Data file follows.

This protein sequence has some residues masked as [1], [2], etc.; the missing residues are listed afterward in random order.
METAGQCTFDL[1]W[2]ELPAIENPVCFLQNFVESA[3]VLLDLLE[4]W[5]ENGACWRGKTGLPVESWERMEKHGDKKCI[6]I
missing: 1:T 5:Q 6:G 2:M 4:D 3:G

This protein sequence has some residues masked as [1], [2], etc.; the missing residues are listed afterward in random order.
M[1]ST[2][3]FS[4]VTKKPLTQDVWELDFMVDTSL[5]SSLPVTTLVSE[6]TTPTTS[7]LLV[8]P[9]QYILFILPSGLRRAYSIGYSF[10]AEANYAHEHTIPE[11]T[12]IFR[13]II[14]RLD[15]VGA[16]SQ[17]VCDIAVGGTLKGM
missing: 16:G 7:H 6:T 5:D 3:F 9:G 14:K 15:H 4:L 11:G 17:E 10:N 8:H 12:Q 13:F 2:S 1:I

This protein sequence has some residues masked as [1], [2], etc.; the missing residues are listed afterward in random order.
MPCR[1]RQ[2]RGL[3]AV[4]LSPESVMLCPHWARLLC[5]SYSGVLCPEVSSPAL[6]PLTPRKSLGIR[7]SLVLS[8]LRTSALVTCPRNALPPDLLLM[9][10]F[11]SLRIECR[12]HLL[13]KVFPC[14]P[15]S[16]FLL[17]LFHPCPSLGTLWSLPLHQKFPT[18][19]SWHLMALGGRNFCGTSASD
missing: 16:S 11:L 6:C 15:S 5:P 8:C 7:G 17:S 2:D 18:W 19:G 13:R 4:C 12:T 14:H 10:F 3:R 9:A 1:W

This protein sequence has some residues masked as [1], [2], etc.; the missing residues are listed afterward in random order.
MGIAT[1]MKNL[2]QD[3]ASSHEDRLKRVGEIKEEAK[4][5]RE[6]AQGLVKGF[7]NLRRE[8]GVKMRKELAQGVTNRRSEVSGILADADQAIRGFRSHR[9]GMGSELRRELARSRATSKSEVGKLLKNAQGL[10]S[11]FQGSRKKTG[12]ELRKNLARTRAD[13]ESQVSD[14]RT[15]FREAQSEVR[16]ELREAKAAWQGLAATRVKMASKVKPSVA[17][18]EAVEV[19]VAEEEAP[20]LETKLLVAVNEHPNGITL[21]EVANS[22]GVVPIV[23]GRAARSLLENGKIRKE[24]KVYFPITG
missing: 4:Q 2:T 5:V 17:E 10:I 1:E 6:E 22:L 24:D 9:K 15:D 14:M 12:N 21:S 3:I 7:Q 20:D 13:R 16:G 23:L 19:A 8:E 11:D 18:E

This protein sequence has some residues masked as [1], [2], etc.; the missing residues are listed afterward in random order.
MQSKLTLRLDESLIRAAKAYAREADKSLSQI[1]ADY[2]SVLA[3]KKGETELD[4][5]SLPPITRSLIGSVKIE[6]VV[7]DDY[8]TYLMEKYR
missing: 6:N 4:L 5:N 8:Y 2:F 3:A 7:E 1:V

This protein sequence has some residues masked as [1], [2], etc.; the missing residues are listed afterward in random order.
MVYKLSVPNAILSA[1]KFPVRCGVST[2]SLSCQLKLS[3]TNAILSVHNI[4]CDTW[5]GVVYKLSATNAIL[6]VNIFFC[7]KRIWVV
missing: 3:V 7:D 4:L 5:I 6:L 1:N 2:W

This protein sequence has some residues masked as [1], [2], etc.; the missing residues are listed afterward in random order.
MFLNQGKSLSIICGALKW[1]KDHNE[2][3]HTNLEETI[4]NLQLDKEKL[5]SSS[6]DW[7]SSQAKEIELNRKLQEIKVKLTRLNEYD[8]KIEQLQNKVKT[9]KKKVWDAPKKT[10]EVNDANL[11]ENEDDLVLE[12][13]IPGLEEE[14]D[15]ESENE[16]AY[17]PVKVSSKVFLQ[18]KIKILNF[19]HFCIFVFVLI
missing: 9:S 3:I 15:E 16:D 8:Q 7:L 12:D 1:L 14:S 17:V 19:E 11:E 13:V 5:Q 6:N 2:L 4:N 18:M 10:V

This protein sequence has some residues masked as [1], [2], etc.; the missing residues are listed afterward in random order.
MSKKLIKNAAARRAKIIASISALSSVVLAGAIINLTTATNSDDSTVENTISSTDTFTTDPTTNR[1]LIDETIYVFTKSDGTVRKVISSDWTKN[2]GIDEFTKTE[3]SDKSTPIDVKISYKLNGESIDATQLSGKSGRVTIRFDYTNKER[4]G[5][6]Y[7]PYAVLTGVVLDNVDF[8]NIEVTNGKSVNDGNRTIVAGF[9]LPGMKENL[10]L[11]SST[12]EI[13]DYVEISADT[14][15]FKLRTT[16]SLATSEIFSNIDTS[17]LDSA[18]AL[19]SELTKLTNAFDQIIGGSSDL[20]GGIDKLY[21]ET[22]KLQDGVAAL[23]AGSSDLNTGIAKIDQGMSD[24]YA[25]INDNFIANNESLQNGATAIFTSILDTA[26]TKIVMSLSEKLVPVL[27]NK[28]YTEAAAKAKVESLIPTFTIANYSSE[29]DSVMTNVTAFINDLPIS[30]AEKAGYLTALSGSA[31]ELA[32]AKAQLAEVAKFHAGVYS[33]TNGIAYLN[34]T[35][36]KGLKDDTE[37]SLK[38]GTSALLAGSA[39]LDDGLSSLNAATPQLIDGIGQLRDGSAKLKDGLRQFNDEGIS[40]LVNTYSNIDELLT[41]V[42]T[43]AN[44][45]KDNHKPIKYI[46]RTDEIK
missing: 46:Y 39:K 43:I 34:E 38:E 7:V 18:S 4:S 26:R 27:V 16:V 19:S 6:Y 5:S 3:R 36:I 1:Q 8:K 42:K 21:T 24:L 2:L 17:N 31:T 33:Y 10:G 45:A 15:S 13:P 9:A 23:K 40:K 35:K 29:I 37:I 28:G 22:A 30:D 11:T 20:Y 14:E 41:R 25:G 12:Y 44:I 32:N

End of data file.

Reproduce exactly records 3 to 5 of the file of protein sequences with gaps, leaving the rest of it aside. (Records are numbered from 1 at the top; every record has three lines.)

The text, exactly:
This protein sequence has some residues masked as [1], [2], etc.; the missing residues are listed afterward in random order.
MPCR[1]RQ[2]RGL[3]AV[4]LSPESVMLCPHWARLLC[5]SYSGVLCPEVSSPAL[6]PLTPRKSLGIR[7]SLVLS[8]LRTSALVTCPRNALPPDLLLM[9][10]F[11]SLRIECR[12]HLL[13]KVFPC[14]P[15]S[16]FLL[17]LFHPCPSLGTLWSLPLHQKFPT[18][19]SWHLMALGGRNFCGTSASD
missing: 16:S 11:L 6:C 15:S 5:P 8:C 7:G 17:S 2:D 18:W 19:G 13:R 4:C 12:T 14:H 10:F 3:R 9:A 1:W

This protein sequence has some residues masked as [1], [2], etc.; the missing residues are listed afterward in random order.
MGIAT[1]MKNL[2]QD[3]ASSHEDRLKRVGEIKEEAK[4][5]RE[6]AQGLVKGF[7]NLRRE[8]GVKMRKELAQGVTNRRSEVSGILADADQAIRGFRSHR[9]GMGSELRRELARSRATSKSEVGKLLKNAQGL[10]S[11]FQGSRKKTG[12]ELRKNLARTRAD[13]ESQVSD[14]RT[15]FREAQSEVR[16]ELREAKAAWQGLAATRVKMASKVKPSVA[17][18]EAVEV[19]VAEEEAP[20]LETKLLVAVNEHPNGITL[21]EVANS[22]GVVPIV[23]GRAARSLLENGKIRKE[24]KVYFPITG
missing: 4:Q 2:T 5:V 17:E 10:I 1:E 6:E 22:L 24:D 9:K 15:D 14:M 12:N 21:S 3:I 7:Q 20:D 13:R 16:G 23:L 19:A 8:E 11:D 18:E

This protein sequence has some residues masked as [1], [2], etc.; the missing residues are listed afterward in random order.
MQSKLTLRLDESLIRAAKAYAREADKSLSQI[1]ADY[2]SVLA[3]KKGETELD[4][5]SLPPITRSLIGSVKIE[6]VV[7]DDY[8]TYLMEKYR
missing: 6:N 4:L 5:N 8:Y 2:F 3:A 7:E 1:V